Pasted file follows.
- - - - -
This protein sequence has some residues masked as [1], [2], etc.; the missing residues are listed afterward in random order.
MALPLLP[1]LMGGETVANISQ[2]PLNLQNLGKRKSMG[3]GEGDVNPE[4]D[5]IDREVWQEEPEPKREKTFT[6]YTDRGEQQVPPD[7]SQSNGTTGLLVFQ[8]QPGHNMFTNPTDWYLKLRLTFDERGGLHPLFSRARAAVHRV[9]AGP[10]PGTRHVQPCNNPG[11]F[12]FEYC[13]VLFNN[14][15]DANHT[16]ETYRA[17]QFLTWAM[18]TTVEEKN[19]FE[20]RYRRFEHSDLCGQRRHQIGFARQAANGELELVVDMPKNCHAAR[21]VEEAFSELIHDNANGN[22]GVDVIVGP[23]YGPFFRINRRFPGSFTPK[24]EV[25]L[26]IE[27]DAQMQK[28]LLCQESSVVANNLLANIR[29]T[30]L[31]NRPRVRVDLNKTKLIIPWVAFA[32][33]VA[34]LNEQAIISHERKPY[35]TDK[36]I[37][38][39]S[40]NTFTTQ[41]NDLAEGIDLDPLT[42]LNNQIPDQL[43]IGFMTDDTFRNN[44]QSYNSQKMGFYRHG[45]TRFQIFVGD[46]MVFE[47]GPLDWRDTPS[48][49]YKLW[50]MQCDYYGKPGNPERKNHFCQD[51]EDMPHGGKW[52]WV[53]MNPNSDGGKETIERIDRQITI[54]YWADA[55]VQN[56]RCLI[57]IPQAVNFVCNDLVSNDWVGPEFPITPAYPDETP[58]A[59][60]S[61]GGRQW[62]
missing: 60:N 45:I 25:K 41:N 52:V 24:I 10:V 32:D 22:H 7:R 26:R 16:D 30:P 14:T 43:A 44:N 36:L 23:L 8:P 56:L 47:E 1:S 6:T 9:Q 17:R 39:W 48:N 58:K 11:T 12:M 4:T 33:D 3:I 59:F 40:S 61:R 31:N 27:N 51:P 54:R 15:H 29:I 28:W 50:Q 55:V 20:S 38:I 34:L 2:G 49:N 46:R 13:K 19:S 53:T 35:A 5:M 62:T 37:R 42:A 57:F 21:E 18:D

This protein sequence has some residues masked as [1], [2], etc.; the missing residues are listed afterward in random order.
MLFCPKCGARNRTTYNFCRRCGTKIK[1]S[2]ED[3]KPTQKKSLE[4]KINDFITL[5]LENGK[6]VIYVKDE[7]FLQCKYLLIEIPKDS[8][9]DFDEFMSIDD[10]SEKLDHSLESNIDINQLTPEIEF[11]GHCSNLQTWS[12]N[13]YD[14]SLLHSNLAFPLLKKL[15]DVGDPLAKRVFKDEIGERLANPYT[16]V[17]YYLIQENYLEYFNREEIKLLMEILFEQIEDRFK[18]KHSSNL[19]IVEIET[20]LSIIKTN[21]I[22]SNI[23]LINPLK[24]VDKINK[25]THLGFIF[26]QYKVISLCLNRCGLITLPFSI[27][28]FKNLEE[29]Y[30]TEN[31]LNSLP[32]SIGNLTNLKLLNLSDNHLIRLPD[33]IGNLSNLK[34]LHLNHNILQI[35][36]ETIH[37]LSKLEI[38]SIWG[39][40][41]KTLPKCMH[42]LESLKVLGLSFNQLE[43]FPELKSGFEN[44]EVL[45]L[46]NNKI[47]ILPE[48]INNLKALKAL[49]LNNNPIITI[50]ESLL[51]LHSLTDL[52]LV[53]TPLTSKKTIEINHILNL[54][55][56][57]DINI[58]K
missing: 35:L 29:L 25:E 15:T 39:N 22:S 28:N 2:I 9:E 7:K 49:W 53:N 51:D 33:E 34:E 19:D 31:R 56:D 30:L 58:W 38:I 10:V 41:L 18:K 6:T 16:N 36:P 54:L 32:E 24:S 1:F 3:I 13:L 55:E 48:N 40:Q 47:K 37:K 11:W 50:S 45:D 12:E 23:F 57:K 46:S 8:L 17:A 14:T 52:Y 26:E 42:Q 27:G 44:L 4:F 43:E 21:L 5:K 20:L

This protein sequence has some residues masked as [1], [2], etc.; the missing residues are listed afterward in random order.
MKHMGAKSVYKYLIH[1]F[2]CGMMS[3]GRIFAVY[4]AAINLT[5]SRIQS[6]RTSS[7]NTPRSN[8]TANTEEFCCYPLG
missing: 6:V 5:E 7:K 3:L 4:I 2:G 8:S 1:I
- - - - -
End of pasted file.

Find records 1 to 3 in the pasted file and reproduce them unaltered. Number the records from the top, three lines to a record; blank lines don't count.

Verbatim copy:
This protein sequence has some residues masked as [1], [2], etc.; the missing residues are listed afterward in random order.
MALPLLP[1]LMGGETVANISQ[2]PLNLQNLGKRKSMG[3]GEGDVNPE[4]D[5]IDREVWQEEPEPKREKTFT[6]YTDRGEQQVPPD[7]SQSNGTTGLLVFQ[8]QPGHNMFTNPTDWYLKLRLTFDERGGLHPLFSRARAAVHRV[9]AGP[10]PGTRHVQPCNNPG[11]F[12]FEYC[13]VLFNN[14][15]DANHT[16]ETYRA[17]QFLTWAM[18]TTVEEKN[19]FE[20]RYRRFEHSDLCGQRRHQIGFARQAANGELELVVDMPKNCHAAR[21]VEEAFSELIHDNANGN[22]GVDVIVGP[23]YGPFFRINRRFPGSFTPK[24]EV[25]L[26]IE[27]DAQMQK[28]LLCQESSVVANNLLANIR[29]T[30]L[31]NRPRVRVDLNKTKLIIPWVAFA[32][33]VA[34]LNEQAIISHERKPY[35]TDK[36]I[37][38][39]S[40]NTFTTQ[41]NDLAEGIDLDPLT[42]LNNQIPDQL[43]IGFMTDDTFRNN[44]QSYNSQKMGFYRHG[45]TRFQIFVGD[46]MVFE[47]GPLDWRDTPS[48][49]YKLW[50]MQCDYYGKPGNPERKNHFCQD[51]EDMPHGGKW[52]WV[53]MNPNSDGGKETIERIDRQITI[54]YWADA[55]VQN[56]RCLI[57]IPQAVNFVCNDLVSNDWVGPEFPITPAYPDETP[58]A[59][60]S[61]GGRQW[62]
missing: 60:N 45:I 25:K 41:N 52:V 24:I 10:V 32:D 22:H 7:R 26:R 16:D 30:P 14:T 43:A 44:N 36:L 23:L 8:P 56:L 47:E 1:S 6:T 9:Q 17:R 39:W 48:N 58:K 11:T 12:M 4:T 33:D 3:I 59:F 40:S 61:R 31:N 27:N 51:P 54:R 15:H 29:I 28:W 50:Q 55:V 20:S 38:I 34:L 2:G 49:N 46:R 13:K 19:S 53:T 35:A 5:M 62:T 37:R 42:A 57:F 21:E 18:D

This protein sequence has some residues masked as [1], [2], etc.; the missing residues are listed afterward in random order.
MLFCPKCGARNRTTYNFCRRCGTKIK[1]S[2]ED[3]KPTQKKSLE[4]KINDFITL[5]LENGK[6]VIYVKDE[7]FLQCKYLLIEIPKDS[8][9]DFDEFMSIDD[10]SEKLDHSLESNIDINQLTPEIEF[11]GHCSNLQTWS[12]N[13]YD[14]SLLHSNLAFPLLKKL[15]DVGDPLAKRVFKDEIGERLANPYT[16]V[17]YYLIQENYLEYFNREEIKLLMEILFEQIEDRFK[18]KHSSNL[19]IVEIET[20]LSIIKTN[21]I[22]SNI[23]LINPLK[24]VDKINK[25]THLGFIF[26]QYKVISLCLNRCGLITLPFSI[27][28]FKNLEE[29]Y[30]TEN[31]LNSLP[32]SIGNLTNLKLLNLSDNHLIRLPD[33]IGNLSNLK[34]LHLNHNILQI[35][36]ETIH[37]LSKLEI[38]SIWG[39][40][41]KTLPKCMH[42]LESLKVLGLSFNQLE[43]FPELKSGFEN[44]EVL[45]L[46]NNKI[47]ILPE[48]INNLKALKAL[49]LNNNPIITI[50]ESLL[51]LHSLTDL[52]LV[53]TPLTSKKTIEINHILNL[54][55][56][57]DINI[58]K
missing: 35:L 29:L 25:E 15:T 39:N 22:S 28:N 2:I 9:E 7:K 49:W 53:N 51:D 33:E 34:E 19:D 31:R 56:D 30:L 58:W 38:I 10:V 41:L 18:K 6:T 16:N 36:P 54:L 32:E 24:S 1:F 3:I 13:L 55:E 48:N 40:Q 47:K 37:K 11:W 50:S 45:D 12:E 23:F 57:K 46:S 8:L 17:A 14:T 52:Y 26:E 42:Q 27:G 44:L 4:F 43:E 21:L 5:K 20:L

This protein sequence has some residues masked as [1], [2], etc.; the missing residues are listed afterward in random order.
MKHMGAKSVYKYLIH[1]F[2]CGMMS[3]GRIFAVY[4]AAINLT[5]SRIQS[6]RTSS[7]NTPRSN[8]TANTEEFCCYPLG
missing: 6:V 5:E 7:K 3:L 4:I 2:G 8:S 1:I